Life Chez Dee Episode #125: 5th Dec
I didn’t sleep last night. Happy that we’d had such a lovely, albeit very cold and wet, day out in Manchester to celebrate Justin’s birthday, and to see my big boy, who is loving University life, but goodness how I miss him. We ate, drank, chatted, and wandered and it was such a lovely day together. Such a bittersweet time. The birthday celebrations for Justin, and yet the memories of 5 years ago are so painful.
5th December is a date etched into my heart. The day five years ago that I watched my boy take his last breath. The memory of that, the panic, the trauma, the pain, the helplessness, the emptiness NEVER goes away. I don’t want it to go away, this is part of me, and however painful this is, this is still a connection I have, a continuing bond with Edward. The importance and the significance of this cannot be underestimated.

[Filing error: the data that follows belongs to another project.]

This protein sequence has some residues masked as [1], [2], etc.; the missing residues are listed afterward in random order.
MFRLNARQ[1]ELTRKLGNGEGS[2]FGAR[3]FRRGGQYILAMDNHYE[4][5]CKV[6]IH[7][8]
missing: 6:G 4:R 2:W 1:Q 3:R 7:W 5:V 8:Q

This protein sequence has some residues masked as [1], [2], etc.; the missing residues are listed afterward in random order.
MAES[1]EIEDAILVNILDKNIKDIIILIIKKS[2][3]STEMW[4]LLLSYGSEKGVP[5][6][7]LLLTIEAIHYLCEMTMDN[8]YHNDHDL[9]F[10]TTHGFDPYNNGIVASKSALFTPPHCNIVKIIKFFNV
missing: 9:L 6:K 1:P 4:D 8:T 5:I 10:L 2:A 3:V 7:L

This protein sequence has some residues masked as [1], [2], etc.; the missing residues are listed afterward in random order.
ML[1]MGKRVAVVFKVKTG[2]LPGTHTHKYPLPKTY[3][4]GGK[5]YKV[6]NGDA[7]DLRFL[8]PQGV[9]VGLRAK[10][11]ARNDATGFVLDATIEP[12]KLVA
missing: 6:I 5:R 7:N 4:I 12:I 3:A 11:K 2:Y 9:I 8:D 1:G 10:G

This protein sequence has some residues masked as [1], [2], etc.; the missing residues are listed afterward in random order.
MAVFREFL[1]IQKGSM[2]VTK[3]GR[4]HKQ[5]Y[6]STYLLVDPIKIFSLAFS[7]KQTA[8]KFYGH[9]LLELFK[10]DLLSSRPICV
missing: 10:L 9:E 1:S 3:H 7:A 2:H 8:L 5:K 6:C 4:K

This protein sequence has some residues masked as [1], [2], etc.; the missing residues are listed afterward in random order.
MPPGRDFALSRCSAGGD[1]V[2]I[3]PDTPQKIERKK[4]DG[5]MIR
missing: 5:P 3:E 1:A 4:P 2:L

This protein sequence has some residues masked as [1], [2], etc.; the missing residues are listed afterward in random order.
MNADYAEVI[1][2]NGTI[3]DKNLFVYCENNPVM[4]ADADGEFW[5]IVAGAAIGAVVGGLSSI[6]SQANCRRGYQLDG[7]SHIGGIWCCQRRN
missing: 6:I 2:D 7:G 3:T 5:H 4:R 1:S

Time heals they say. No it doesn’t. Time puts other things around the pain, but that pain is still there. I am not the same person, I have changed beyond recognition to many, how could I not? I defy anyone to not change after going through something as traumatic as the sudden death of a child. I was ripped apart, torn, beaten, battered and bruised, and have been kicked about every single day since. I ache so much for my boy to still be here, and with each year that passes, there is an added ache of another year I have gone through without him, and another year I have yet to face.
Another year has gone by. Another year gone without my boy. Another year of celebrations and making memories with the other boys, with Justin and without Edward to share in them. Another year of missing Edward so dreadfully it still hurts.